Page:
AdobeStock / Rostislav Sedlacek

The use of AI in social security

The potential applications of AI in the field of social security are enormous. This includes medical care, adaptive systems in robots carrying out dangerous activities in the working world, communication with insured persons and management of benefits. For example, considerable importance is attached to the use of AI in the early detection and treatment of chronic diseases. A reduction in healthcare expenditure in the hundreds of billions is forecast. A study looked at the use of AI with regard to three widespread diseases: obesity, dementia and breast cancer. By 2027, a savings potential of 90 billion euros is expected through the prevention of obesity in children, eight billion euros through the early detection of dementia, and 74 billion euros through the early detection and customised treatment of breast cancer.1


AI systems can assist and speed up people’s decisions by quickly providing relevant information regardless of the location, and by revealing hidden connections.2 An example of this is the EU-funded Smartnurse project. One of the aims of this project was to explore new forms of human-machine collaboration that can be integrated into real-life educational situations for the healthcare sector. One of the project’s experiments illustrates how students, trainees and patients can be assisted. During a simulated resuscitation, nursing students were equipped with a portable intelligent assistant. This assistant can assess chest compression techniques during a resuscitation attempt and provide feedback in real time. On request, it provides further information, including suggestions on how to proceed, answers to medical questions, and information on hospital regulations.3 In view of the ageing society and the shortage of nursing staff, the use of AI is also being increasingly considered in the area of long-term care. Japan, for example, wants to increase the use of robots and artificial intelligence in long-term care because of its rapidly ageing society. The Japanese government estimates that there will be a shortage of around 370,000 people in the long-term care sector by 2025.4

AdobeStock / scharfsinn86Humans and machines complement each other’s abilities.

These are just a few examples of how AI can be used in social security. The European market for AI is expected to grow from around three billion euros in 2019 to 10 billion euros in 2022, according to estimates by the digital association Bitkom. Healthcare is one of the most prominent fields for the application of artificial intelligence.5 However, AI systems can also be used in areas other than medical care. They can help to more accurately evaluate the billing of services and more efficiently make fact-based decisions, for example in hospital invoice auditing.6 Manual processes can be automated by virtual processing, which classifies correspondence, prioritises it and forwards it to the relevant ‘human processor’. AI could also be used to identify and select cases of judicial recourse in the fight against fraud.7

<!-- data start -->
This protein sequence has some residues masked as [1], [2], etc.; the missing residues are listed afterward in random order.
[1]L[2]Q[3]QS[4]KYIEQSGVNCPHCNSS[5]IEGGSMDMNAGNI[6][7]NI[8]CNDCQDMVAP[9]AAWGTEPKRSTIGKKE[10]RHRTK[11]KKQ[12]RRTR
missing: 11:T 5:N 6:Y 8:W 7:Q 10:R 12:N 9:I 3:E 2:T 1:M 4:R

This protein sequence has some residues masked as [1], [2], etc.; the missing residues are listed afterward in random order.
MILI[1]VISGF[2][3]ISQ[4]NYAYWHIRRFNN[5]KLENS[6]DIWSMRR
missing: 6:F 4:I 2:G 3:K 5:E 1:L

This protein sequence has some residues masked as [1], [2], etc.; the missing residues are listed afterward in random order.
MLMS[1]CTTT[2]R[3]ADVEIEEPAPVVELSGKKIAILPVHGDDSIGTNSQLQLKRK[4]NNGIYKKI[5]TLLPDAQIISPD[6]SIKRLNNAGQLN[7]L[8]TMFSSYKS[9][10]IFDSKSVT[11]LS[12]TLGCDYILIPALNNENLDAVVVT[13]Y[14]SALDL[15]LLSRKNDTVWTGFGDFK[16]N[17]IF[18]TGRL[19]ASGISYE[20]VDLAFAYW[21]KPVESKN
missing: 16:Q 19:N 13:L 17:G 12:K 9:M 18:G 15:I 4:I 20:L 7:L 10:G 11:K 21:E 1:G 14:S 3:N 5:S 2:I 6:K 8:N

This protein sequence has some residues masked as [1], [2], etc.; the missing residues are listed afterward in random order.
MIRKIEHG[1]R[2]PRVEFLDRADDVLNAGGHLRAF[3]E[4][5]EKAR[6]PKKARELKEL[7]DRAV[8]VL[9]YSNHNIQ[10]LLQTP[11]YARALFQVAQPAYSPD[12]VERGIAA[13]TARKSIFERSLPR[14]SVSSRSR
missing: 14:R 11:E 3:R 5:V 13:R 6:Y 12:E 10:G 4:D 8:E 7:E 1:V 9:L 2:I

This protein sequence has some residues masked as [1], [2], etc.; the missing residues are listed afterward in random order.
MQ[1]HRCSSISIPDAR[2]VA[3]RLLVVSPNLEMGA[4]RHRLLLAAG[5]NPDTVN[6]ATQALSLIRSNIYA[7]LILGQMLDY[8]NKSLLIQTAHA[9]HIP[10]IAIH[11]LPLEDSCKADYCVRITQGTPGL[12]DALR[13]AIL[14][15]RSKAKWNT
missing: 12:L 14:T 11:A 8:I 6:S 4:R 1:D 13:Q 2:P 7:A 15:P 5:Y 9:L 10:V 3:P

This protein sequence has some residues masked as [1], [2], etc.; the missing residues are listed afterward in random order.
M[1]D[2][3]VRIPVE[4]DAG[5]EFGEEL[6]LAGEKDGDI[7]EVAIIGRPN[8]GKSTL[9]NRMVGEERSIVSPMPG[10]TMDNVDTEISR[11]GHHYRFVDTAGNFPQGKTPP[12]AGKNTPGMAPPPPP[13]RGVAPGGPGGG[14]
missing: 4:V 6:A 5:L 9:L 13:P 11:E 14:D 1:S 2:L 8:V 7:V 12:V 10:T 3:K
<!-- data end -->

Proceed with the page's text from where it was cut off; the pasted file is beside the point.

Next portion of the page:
Getty Images / Juhari MuhadeAlgorithms as smart auditors.

These are just a few examples of how AI can be used in social security. The European market for AI is expected to grow from around three billion euros in 2019 to 10 billion euros in 2022, according to estimates by the digital association Bitkom. Healthcare is one of the most prominent fields for the application of artificial intelligence.11 However, AI systems can also be used in areas other than medical care. They can help to more accurately evaluate the billing of services and more efficiently make fact-based decisions, for example in hospital invoice auditing.12 Manual processes can be automated by virtual processing, which classifies correspondence, prioritises it and forwards it to the relevant ‘human processor’. AI could also be used to identify and select cases of judicial recourse in the fight against fraud.13


The use of AI systems that can assist people in their decision-making or even surpass it in terms of accuracy and speed is already a reality. The path to harnessing the full potential of AI – making autonomous decisions with limited human intervention – is no longer that far away.